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'Marvel's 616' series review: Essential viewing for comic fans
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Television

‘Marvel’s 616’ series review: Essential viewing for comic fans

Marvel’s 616 is revolutionary documentary filmmaking from the comic book reader’s perspective.

Marvel’s 616 is one of the most anticipated new shows on Disney+ as it’s a direct link to the comics industry. The new documentary series features 8 episodes running 45 to 70 minutes long focusing on different subjects and eras of Marvel Comics history. Set to debut on Disney+ on November 20th, the series is smartly crafted with good production values and even better research. This is the first full-length documentary series from Marvel Studios following the short-form Storyboards documentary series originally intended for  Disney+ and it’s an incredible achievement.

The first episode is centered on the Japanese Spider-Man television show and is directed by David Gelb. Originally released in Japan in 1978, the show never made its official debut in America until 2009 and in many ways has been infamous for its wildly different take on Spider-Man. The episode does a great job capturing how the production worked starting with interviews with American producer Gene Pelc, who was tasked with managing the production in Japan. Interviews with the director, the actor who played Peter Parker, and the main stuntman who played Spider-Man all add interesting anecdotes and interesting behind-the-scenes perspective on the production. It also thoroughly uses old photographs and video footage from the 70s including clips with Stan Lee.

Possibly the most fascinating thing in the episode is learning how the show inspired Sentai and, in Pelc’s opinion, the eventual birth of Power Rangers. You can see it in the many fight scenes that take place in rock quarries, but most importantly we learn in the documentary the idea of a giant robot was introduced in the series. Toy designer and mechanical engineer Katsushi Murakami discusses how he designed the ship–appropriately dubbed Marveller–and used an Egyptian style simply because it looked cool. Crafting toys for the show was important after all. Somewhat surprisingly, the design was approved without question in part because the Japanese studio was given leeway to do what they wanted with the series. At the time, Stan Lee and Marvel never thought the show would appear in America anyway so they had free reign a concept that is truly impossible to imagine in a global capitalist world.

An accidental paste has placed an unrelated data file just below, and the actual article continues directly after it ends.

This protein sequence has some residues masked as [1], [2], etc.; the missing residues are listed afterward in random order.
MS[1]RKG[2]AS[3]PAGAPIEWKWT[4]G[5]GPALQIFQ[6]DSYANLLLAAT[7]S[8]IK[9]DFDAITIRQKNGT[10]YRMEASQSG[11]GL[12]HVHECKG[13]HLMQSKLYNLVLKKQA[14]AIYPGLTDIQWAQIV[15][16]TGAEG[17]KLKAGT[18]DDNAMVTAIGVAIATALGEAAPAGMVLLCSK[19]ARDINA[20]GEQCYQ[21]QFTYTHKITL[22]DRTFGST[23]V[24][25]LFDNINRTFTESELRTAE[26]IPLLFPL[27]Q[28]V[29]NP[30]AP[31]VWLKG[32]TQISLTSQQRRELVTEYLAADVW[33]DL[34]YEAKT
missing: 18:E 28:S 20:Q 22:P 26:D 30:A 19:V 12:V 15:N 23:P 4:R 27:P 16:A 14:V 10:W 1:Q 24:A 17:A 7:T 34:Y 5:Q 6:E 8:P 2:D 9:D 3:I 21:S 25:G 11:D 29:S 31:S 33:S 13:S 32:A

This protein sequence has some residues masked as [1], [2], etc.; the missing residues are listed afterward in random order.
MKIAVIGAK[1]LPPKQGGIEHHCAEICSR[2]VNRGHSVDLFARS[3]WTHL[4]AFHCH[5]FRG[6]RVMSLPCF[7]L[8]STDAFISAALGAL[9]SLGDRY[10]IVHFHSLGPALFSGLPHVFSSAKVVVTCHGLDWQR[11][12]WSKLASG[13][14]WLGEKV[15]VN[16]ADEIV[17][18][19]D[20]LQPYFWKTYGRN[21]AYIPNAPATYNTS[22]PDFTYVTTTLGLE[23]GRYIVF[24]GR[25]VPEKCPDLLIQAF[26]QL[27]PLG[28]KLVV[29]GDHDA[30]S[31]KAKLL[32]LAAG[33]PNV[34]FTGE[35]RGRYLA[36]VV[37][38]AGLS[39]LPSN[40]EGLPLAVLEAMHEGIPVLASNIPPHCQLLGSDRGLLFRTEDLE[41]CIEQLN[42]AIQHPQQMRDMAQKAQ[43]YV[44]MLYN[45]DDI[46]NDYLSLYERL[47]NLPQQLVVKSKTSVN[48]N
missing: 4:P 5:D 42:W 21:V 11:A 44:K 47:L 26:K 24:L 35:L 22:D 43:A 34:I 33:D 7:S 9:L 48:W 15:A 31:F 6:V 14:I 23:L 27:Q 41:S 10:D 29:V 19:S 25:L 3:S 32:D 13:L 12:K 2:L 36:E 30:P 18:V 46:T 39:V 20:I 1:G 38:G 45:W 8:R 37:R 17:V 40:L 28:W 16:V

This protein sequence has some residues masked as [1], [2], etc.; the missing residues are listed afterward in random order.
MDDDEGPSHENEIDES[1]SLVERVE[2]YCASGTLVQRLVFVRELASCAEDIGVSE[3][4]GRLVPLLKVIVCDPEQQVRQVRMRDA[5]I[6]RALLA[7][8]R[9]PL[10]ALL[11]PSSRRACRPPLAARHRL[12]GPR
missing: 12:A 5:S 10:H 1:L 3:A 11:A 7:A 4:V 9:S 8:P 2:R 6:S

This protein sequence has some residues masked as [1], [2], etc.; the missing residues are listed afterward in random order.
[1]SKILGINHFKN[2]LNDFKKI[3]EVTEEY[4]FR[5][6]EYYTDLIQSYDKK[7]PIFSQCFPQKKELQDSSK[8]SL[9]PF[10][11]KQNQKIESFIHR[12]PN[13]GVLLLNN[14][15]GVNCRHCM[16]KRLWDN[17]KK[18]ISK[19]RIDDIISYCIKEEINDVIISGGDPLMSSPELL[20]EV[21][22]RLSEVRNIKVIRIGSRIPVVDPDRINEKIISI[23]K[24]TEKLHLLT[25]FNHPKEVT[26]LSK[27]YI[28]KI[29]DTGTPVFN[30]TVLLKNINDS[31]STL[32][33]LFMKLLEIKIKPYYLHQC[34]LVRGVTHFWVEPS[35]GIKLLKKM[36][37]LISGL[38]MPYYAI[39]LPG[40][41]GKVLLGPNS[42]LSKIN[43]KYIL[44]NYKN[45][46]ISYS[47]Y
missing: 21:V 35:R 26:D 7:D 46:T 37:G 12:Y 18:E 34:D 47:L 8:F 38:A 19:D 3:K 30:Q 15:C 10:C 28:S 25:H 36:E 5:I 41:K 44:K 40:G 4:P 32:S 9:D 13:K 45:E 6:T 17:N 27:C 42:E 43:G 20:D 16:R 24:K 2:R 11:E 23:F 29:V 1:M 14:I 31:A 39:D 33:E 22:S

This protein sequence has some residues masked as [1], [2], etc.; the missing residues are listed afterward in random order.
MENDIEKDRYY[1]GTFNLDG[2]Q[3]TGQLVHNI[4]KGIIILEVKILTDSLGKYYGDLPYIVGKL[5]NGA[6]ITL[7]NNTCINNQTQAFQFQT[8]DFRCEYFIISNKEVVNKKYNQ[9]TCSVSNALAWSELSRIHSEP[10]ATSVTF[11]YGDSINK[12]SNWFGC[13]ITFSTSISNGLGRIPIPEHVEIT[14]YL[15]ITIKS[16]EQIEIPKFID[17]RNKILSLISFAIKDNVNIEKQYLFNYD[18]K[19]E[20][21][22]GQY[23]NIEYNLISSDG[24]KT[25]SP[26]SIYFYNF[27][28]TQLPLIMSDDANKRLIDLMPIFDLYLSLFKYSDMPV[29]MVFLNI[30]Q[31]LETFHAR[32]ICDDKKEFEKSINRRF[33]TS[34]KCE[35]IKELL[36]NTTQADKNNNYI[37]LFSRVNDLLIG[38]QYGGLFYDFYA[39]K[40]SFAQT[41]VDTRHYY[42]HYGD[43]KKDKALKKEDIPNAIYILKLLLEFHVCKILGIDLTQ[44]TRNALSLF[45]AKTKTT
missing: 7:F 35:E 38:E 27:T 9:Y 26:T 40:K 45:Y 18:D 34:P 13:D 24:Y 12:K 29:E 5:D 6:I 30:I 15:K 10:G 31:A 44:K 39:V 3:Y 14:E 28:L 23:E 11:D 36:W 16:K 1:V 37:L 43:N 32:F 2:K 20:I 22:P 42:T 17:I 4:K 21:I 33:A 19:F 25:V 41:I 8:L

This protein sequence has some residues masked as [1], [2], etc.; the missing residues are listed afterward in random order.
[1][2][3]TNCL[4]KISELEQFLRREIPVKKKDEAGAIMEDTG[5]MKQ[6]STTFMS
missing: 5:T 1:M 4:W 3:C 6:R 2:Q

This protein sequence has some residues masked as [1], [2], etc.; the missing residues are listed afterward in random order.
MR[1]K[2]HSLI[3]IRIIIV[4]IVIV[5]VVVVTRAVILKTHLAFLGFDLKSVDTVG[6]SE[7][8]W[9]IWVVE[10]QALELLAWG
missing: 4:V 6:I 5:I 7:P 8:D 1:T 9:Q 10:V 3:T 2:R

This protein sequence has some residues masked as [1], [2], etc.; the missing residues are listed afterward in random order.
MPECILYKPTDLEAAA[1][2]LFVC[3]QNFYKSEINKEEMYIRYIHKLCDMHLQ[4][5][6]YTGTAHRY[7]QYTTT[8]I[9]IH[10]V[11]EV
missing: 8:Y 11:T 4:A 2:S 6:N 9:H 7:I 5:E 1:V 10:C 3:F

The second episode, titled “Higher Further Faster” and directed by Gillian Jacobs, focuses on prominent women who have written and drawn comics throughout the years. This episode digs into important characters and moments in Marvel history and the women who were the backbone in creating these stories. It’s a great look at how representation on and off the page is hugely important not only in impacting readers but helping craft stories that represent the real world.

Women have been at Marvel for the longest time and this episode goes a long way in showing that. Most recently trailblazers like Kelly Sue DeConnick and G. Willow Wilson have helped develop characters like Ms. Marvel and Captain Marvel. The main focus of the episode is Marvel editor Sana Amanat who has had her hand in crafting iconic female characters as well as faced an uphill battle because of her gender and her cultural background.

Marvel's 616 2020

Natasha Bustos from Episode 3 “Amazing Artists”.
Credit: Disney

Next up is “Amazing Artists” directed by Clay Jeter. This episode delves into the incredibly talented artist that work at Marvel. Featuring current Marvel Editor in Chief C.B. Cebulski, he opens the episode remarking on how there are over 3,500 artists working at Marvel across the globe. This episode features artist Javier Garrón and Natasha Bustos quite a bit as well as cultural experts like professor John Jennings of media and cultural studies at UC Riverside. The episode follows how Marvel moved from in-house only artists–mostly white men–to a global stable of work-from-home artists of all cultures, men and women.

For the most part, this episode is more of a biography of Bustos and Garrón as it delves into their lives and their personal journies that lead them to Marvel Comics. Comics fans should note writer Mahmud Asrar also pops in a few times to remark on the amazing artists. Overall this episode is shot beautifully and has a high-end feel.

The fourth episode is directed by Paul Scheer titled “Lost and Found” and it’s certainly one of the strangest episodes of the bunch. It’s a journey, to say the least, as Scheer brings in animators, comic creators, and even Disney executives into the narrative. Sheer serves as a guide and narrator in the episode to uncover “forgotten” characters and attempts to pitch Disney+ on a show devoted to these lost gems. In a way, this episode is like a skit, breaking the fourth wall at times, and Scheer acting like an excited fan who wants to get his foot in the door at Marvel. This episode brings a different documentary feel to the show cementing the fact that the series is willing to try different things.